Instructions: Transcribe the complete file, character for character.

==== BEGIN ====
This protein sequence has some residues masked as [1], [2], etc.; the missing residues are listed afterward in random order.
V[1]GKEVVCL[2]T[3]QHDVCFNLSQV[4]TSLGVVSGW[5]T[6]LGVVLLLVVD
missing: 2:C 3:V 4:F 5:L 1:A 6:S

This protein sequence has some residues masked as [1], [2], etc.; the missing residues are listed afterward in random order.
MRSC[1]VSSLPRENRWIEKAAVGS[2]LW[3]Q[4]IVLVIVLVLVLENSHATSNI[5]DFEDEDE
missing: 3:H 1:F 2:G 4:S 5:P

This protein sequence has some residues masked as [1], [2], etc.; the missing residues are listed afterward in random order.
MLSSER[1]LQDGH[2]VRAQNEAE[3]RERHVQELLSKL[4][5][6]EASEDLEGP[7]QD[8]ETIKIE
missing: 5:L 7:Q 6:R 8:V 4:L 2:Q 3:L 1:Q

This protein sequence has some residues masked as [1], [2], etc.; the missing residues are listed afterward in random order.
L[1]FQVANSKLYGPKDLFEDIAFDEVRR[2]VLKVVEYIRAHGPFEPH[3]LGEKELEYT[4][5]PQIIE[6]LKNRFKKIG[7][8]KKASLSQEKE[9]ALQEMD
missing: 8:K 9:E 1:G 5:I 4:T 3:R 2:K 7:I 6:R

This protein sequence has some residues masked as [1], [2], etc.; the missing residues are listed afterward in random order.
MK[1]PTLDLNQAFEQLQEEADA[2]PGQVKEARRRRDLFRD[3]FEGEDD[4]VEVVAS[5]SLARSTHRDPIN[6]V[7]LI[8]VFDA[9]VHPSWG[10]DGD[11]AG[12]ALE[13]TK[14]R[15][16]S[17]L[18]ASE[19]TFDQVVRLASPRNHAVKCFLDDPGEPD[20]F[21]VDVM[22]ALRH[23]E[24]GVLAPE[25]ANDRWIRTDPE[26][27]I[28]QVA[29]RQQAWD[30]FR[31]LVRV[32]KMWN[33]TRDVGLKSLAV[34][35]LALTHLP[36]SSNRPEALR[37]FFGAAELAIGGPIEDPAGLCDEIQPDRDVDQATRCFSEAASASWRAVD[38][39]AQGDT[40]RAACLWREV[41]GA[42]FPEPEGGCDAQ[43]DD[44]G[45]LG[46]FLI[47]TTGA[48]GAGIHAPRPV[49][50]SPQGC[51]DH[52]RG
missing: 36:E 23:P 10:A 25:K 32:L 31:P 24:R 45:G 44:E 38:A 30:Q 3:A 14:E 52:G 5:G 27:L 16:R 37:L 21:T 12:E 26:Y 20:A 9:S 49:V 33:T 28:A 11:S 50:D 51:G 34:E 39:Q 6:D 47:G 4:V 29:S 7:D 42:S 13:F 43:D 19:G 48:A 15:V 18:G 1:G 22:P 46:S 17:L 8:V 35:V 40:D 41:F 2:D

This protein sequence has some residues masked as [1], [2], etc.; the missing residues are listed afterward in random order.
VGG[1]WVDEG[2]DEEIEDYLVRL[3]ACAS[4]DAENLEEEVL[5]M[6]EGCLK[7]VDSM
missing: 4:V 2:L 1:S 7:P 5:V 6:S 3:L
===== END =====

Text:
This protein sequence has some residues masked as [1], [2], etc.; the missing residues are listed afterward in random order.
V[1]GKEVVCL[2]T[3]QHDVCFNLSQV[4]TSLGVVSGW[5]T[6]LGVVLLLVVD
missing: 2:C 3:V 4:F 5:L 1:A 6:S

This protein sequence has some residues masked as [1], [2], etc.; the missing residues are listed afterward in random order.
MRSC[1]VSSLPRENRWIEKAAVGS[2]LW[3]Q[4]IVLVIVLVLVLENSHATSNI[5]DFEDEDE
missing: 3:H 1:F 2:G 4:S 5:P

This protein sequence has some residues masked as [1], [2], etc.; the missing residues are listed afterward in random order.
MLSSER[1]LQDGH[2]VRAQNEAE[3]RERHVQELLSKL[4][5][6]EASEDLEGP[7]QD[8]ETIKIE
missing: 5:L 7:Q 6:R 8:V 4:L 2:Q 3:L 1:Q

This protein sequence has some residues masked as [1], [2], etc.; the missing residues are listed afterward in random order.
L[1]FQVANSKLYGPKDLFEDIAFDEVRR[2]VLKVVEYIRAHGPFEPH[3]LGEKELEYT[4][5]PQIIE[6]LKNRFKKIG[7][8]KKASLSQEKE[9]ALQEMD
missing: 8:K 9:E 1:G 5:I 4:T 3:R 2:K 7:I 6:R

This protein sequence has some residues masked as [1], [2], etc.; the missing residues are listed afterward in random order.
MK[1]PTLDLNQAFEQLQEEADA[2]PGQVKEARRRRDLFRD[3]FEGEDD[4]VEVVAS[5]SLARSTHRDPIN[6]V[7]LI[8]VFDA[9]VHPSWG[10]DGD[11]AG[12]ALE[13]TK[14]R[15][16]S[17]L[18]ASE[19]TFDQVVRLASPRNHAVKCFLDDPGEPD[20]F[21]VDVM[22]ALRH[23]E[24]GVLAPE[25]ANDRWIRTDPE[26][27]I[28]QVA[29]RQQAWD[30]FR[31]LVRV[32]KMWN[33]TRDVGLKSLAV[34][35]LALTHLP[36]SSNRPEALR[37]FFGAAELAIGGPIEDPAGLCDEIQPDRDVDQATRCFSEAASASWRAVD[38][39]AQGDT[40]RAACLWREV[41]GA[42]FPEPEGGCDAQ[43]DD[44]G[45]LG[46]FLI[47]TTGA[48]GAGIHAPRPV[49][50]SPQGC[51]DH[52]RG
missing: 36:E 23:P 10:A 25:K 32:L 31:P 24:R 45:G 44:E 38:A 30:Q 3:A 14:E 52:G 5:G 27:L 16:R 37:L 21:T 12:E 26:Y 20:A 9:S 49:V 33:T 28:A 11:S 50:D 51:G 34:E 39:Q 6:D 47:G 4:V 29:S 7:D 42:S 13:F 43:D 19:G 48:A 15:V 18:G 1:G 22:P 46:S 17:L 8:V 35:V 40:D 41:F 2:D

This protein sequence has some residues masked as [1], [2], etc.; the missing residues are listed afterward in random order.
VGG[1]WVDEG[2]DEEIEDYLVRL[3]ACAS[4]DAENLEEEVL[5]M[6]EGCLK[7]VDSM
missing: 4:V 2:L 1:S 7:P 5:V 6:S 3:L